The Manifesto for Agile Software Development states:
- Individuals and interactions trump processes and tools
- Working software is better than comprehensive documentation
- Customer collaboration is key
- Responding to change is better than rigidly following a plan
Agile is the disruptor, and VersionOne’s State of Agile survey says 95% of American companies have adopted Agile workflows for their companies.
Unlike Waterfall, Agile allows for extensive changes after the initial planning. Change orders from the client are a common part of this process. This can cause the project to run long, which supporters of the Agile process say is a part of the creative software development process. Agile is perfect for finicky clients that don’t know what they want right out of the gate.
Agile is actually more suited for the technology of today. By the time you read these two sentences, some sort of technology disruption has probably happened; Agile methodology lets you shift with the market and with changes to the technology itself.
Also, unlike Waterfall which has a rigid series of steps, Agile makes improvements as development occurs. So while testing follows the build phase in Waterfall, with Agile, testing occurs concurrently as part of the programming lifecycle. Agile advocates say this creates a more elegant, bug-free code and an overall better product at the end of the project.
Client feedback is a crucial part of the Agile workflow. This naturally fosters collaboration between the client/end user and the developer team. Ultimately, it makes it more likely that the client will love the final product.
Testing is a huge benefit in Agile. Testing occurs at the end of every sprint. This guarantees that bugs are caught early instead of being a big pain at the end of the project. Because of this strong focus on testing, the software is more likely to be released, and in fact, could be launched at several points within the process.
TechCrunch reported on a study by Oxford researchers that showed Agile projects run long, and they cited cost overrun averages of more than 100%. Ouch. Without a definitive plan up front, it’s harder to stay on track and the end result can be a lot different than what was quoted or planned originally.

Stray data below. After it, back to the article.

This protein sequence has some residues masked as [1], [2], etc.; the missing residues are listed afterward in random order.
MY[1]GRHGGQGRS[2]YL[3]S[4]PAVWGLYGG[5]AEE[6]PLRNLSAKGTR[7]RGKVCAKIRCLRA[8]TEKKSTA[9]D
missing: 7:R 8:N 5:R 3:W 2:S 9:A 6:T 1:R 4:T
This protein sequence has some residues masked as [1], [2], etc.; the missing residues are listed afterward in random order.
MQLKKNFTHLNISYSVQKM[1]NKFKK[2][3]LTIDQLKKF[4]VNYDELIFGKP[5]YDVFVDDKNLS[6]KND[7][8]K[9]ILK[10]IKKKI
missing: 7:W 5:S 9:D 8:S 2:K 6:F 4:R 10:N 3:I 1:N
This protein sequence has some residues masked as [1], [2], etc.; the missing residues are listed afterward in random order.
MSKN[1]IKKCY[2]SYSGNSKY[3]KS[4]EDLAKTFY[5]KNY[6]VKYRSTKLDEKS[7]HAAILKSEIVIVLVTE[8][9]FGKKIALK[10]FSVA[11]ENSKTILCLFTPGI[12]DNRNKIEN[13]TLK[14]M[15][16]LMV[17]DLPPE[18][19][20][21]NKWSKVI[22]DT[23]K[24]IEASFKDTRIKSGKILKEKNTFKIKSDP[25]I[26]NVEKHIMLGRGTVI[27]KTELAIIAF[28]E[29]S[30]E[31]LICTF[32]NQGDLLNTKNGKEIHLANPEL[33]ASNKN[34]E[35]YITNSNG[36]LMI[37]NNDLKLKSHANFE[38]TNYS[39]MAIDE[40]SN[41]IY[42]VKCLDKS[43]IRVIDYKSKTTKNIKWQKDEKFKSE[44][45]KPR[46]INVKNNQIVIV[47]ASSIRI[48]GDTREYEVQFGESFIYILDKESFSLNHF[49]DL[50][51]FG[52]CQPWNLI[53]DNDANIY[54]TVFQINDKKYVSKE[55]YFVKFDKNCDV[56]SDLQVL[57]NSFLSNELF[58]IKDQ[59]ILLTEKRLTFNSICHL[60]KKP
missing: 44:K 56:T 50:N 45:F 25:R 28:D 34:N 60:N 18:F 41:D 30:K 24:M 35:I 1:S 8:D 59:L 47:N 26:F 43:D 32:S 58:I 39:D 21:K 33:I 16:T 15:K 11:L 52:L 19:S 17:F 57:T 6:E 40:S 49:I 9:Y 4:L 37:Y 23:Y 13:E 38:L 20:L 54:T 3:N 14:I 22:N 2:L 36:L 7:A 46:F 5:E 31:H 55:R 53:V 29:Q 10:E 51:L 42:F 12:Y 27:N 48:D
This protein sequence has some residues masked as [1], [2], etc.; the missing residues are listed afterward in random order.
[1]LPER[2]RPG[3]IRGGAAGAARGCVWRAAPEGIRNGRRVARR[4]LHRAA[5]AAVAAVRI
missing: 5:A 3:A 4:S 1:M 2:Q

Additionally, Agile’s emphasis on sprints can push a developer team to cut corners, according to QA Symphony. When that happens, it usually means something is going to break during deployment, and that can be catastrophic. Celerity says the cost to “fix an error found after product release is four to five times as much as one uncovered during design, and up to 100 times more than one identified in the maintenance phase.”
That’s exactly why finding the right balance between quality and speed is imperative in software engineering.
Waterfall Versus Agile
Waterfall is a more rigid methodology. On the flip side, perhaps Agile is why so many startups fail — it’s easy to overextend yourself by getting caught up in the creative process.
Software developed using the Waterfall method is seen as one single project with different phases. Agile is like many different mini projects or iterations designed to improve the overall software, driven by testing and a continuous feedback mechanism from end users.
In a head-to-head comparison of Waterfall versus Agile, here’s the scoop:
Waterfall is best when:
- You work in a corporate enterprise organization in a more traditional industry such as insurance
- Clients or end users are not involved in the build process
- You prefer project quality over fast production
- You have a good sense of exactly what you’re trying to build
Agile is best when:
- You’re an entrepreneur trying to build a new, creative, first-to-market product
- You prefer to let clients and developers change project scope as they go
- You have cutting-edge developers that are independent-minded and adaptable
- You’re facing rapidly evolving technology, standards, and digital products
Generally, Waterfall is well suited for projects that have very clear requirements with no changes expected during the process. Conversely, Agile was designed to encompass the process of change management during software development. It’s a good method for creating new digital tools at a time when technology is rapidly evolving.
The Bottom Line?
Both methodologies are effective for software development. Which one you use will depend on your project goals and work environment.
Need someone to help you figure that out?